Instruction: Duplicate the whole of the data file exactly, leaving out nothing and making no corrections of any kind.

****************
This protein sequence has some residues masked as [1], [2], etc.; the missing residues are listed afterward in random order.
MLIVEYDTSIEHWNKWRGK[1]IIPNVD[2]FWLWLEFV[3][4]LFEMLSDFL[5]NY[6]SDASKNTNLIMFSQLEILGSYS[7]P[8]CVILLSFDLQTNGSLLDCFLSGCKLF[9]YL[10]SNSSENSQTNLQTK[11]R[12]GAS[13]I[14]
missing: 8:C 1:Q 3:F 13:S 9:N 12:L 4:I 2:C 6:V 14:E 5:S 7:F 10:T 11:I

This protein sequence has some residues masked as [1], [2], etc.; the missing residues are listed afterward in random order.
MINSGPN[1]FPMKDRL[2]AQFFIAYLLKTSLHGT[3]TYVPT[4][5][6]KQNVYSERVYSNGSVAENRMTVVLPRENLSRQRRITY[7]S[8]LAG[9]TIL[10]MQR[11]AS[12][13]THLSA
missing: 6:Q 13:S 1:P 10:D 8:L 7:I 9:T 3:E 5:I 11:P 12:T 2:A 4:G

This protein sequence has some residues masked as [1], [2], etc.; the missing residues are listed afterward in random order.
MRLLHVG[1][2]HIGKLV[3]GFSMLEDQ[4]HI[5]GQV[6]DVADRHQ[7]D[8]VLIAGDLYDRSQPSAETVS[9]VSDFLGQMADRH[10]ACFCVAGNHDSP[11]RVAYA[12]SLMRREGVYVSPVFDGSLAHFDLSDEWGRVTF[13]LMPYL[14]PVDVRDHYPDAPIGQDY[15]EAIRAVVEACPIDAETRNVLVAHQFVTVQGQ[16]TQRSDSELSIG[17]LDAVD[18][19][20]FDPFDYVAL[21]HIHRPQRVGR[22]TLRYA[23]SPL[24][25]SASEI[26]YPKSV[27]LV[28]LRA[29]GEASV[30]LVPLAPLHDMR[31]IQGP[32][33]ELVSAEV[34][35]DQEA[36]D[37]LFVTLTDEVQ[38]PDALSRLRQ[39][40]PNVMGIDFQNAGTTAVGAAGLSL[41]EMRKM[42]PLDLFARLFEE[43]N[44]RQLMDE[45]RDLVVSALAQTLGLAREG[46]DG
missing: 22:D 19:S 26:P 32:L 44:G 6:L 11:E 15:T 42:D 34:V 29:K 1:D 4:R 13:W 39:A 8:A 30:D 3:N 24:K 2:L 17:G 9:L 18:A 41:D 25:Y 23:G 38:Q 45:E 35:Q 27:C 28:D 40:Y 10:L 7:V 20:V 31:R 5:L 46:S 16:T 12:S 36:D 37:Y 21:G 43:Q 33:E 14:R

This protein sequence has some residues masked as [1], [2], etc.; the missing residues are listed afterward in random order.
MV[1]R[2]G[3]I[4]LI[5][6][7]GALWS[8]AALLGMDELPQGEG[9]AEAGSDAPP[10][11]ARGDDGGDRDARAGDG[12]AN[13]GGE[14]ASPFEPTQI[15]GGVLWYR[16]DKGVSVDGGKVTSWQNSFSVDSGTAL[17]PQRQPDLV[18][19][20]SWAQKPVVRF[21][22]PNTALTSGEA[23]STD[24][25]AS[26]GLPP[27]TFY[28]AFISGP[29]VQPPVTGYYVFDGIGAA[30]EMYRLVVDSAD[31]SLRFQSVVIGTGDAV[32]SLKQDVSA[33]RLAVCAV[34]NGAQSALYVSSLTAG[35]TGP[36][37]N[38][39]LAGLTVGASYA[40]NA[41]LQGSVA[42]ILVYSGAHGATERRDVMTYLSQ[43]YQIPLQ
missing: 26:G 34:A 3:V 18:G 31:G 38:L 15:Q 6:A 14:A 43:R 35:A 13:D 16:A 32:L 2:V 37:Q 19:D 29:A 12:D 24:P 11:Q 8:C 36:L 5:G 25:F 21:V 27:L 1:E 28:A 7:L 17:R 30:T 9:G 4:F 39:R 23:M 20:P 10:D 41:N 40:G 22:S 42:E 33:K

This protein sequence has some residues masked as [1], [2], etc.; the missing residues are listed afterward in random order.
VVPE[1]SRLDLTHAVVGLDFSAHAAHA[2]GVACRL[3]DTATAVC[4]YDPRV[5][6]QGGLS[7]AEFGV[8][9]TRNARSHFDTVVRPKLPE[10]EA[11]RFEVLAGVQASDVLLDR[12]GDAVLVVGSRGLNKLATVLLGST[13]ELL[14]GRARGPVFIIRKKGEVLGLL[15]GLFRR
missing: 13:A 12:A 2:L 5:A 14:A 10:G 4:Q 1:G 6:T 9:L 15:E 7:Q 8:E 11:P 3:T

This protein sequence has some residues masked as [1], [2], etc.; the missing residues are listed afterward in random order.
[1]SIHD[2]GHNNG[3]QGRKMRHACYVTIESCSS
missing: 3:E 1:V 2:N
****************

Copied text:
This protein sequence has some residues masked as [1], [2], etc.; the missing residues are listed afterward in random order.
MLIVEYDTSIEHWNKWRGK[1]IIPNVD[2]FWLWLEFV[3][4]LFEMLSDFL[5]NY[6]SDASKNTNLIMFSQLEILGSYS[7]P[8]CVILLSFDLQTNGSLLDCFLSGCKLF[9]YL[10]SNSSENSQTNLQTK[11]R[12]GAS[13]I[14]
missing: 8:C 1:Q 3:F 13:S 9:N 12:L 4:I 2:C 6:V 14:E 5:S 7:F 10:T 11:I

This protein sequence has some residues masked as [1], [2], etc.; the missing residues are listed afterward in random order.
MINSGPN[1]FPMKDRL[2]AQFFIAYLLKTSLHGT[3]TYVPT[4][5][6]KQNVYSERVYSNGSVAENRMTVVLPRENLSRQRRITY[7]S[8]LAG[9]TIL[10]MQR[11]AS[12][13]THLSA
missing: 6:Q 13:S 1:P 10:D 8:L 7:I 9:T 3:E 5:I 11:P 12:T 2:A 4:G

This protein sequence has some residues masked as [1], [2], etc.; the missing residues are listed afterward in random order.
MRLLHVG[1][2]HIGKLV[3]GFSMLEDQ[4]HI[5]GQV[6]DVADRHQ[7]D[8]VLIAGDLYDRSQPSAETVS[9]VSDFLGQMADRH[10]ACFCVAGNHDSP[11]RVAYA[12]SLMRREGVYVSPVFDGSLAHFDLSDEWGRVTF[13]LMPYL[14]PVDVRDHYPDAPIGQDY[15]EAIRAVVEACPIDAETRNVLVAHQFVTVQGQ[16]TQRSDSELSIG[17]LDAVD[18][19][20]FDPFDYVAL[21]HIHRPQRVGR[22]TLRYA[23]SPL[24][25]SASEI[26]YPKSV[27]LV[28]LRA[29]GEASV[30]LVPLAPLHDMR[31]IQGP[32][33]ELVSAEV[34][35]DQEA[36]D[37]LFVTLTDEVQ[38]PDALSRLRQ[39][40]PNVMGIDFQNAGTTAVGAAGLSL[41]EMRKM[42]PLDLFARLFEE[43]N[44]RQLMDE[45]RDLVVSALAQTLGLAREG[46]DG
missing: 22:D 19:S 26:P 32:L 44:G 6:L 11:E 15:T 42:D 34:V 29:K 1:D 4:R 13:W 39:A 8:A 30:D 3:N 24:K 2:L 17:G 9:L 18:A 41:D 25:Y 23:G 38:Q 45:E 35:Q 27:C 28:D 40:Y 10:L 7:V 20:V 31:R 5:L 46:S 16:T 12:S 36:D 37:Y 21:G 43:Q 33:E 14:R

This protein sequence has some residues masked as [1], [2], etc.; the missing residues are listed afterward in random order.
MV[1]R[2]G[3]I[4]LI[5][6][7]GALWS[8]AALLGMDELPQGEG[9]AEAGSDAPP[10][11]ARGDDGGDRDARAGDG[12]AN[13]GGE[14]ASPFEPTQI[15]GGVLWYR[16]DKGVSVDGGKVTSWQNSFSVDSGTAL[17]PQRQPDLV[18][19][20]SWAQKPVVRF[21][22]PNTALTSGEA[23]STD[24][25]AS[26]GLPP[27]TFY[28]AFISGP[29]VQPPVTGYYVFDGIGAA[30]EMYRLVVDSAD[31]SLRFQSVVIGTGDAV[32]SLKQDVSA[33]RLAVCAV[34]NGAQSALYVSSLTAG[35]TGP[36][37]N[38][39]LAGLTVGASYA[40]NA[41]LQGSVA[42]ILVYSGAHGATERRDVMTYLSQ[43]YQIPLQ
missing: 26:G 34:A 3:V 18:G 31:G 38:L 15:Q 6:A 14:A 43:R 35:A 13:D 16:A 32:L 2:V 37:Q 19:D 29:A 12:D 24:P 11:Q 8:C 36:L 5:G 25:F 21:V 27:L 1:E 28:A 7:L 17:R 30:T 9:G 4:F 39:R 23:M 20:P 10:D 41:N 40:G 22:S 42:E 33:K

This protein sequence has some residues masked as [1], [2], etc.; the missing residues are listed afterward in random order.
VVPE[1]SRLDLTHAVVGLDFSAHAAHA[2]GVACRL[3]DTATAVC[4]YDPRV[5][6]QGGLS[7]AEFGV[8][9]TRNARSHFDTVVRPKLPE[10]EA[11]RFEVLAGVQASDVLLDR[12]GDAVLVVGSRGLNKLATVLLGST[13]ELL[14]GRARGPVFIIRKKGEVLGLL[15]GLFRR
missing: 13:A 12:A 2:L 5:A 14:A 10:G 4:Q 1:G 6:T 9:L 15:E 7:Q 8:E 11:P 3:T

This protein sequence has some residues masked as [1], [2], etc.; the missing residues are listed afterward in random order.
[1]SIHD[2]GHNNG[3]QGRKMRHACYVTIESCSS
missing: 3:E 1:V 2:N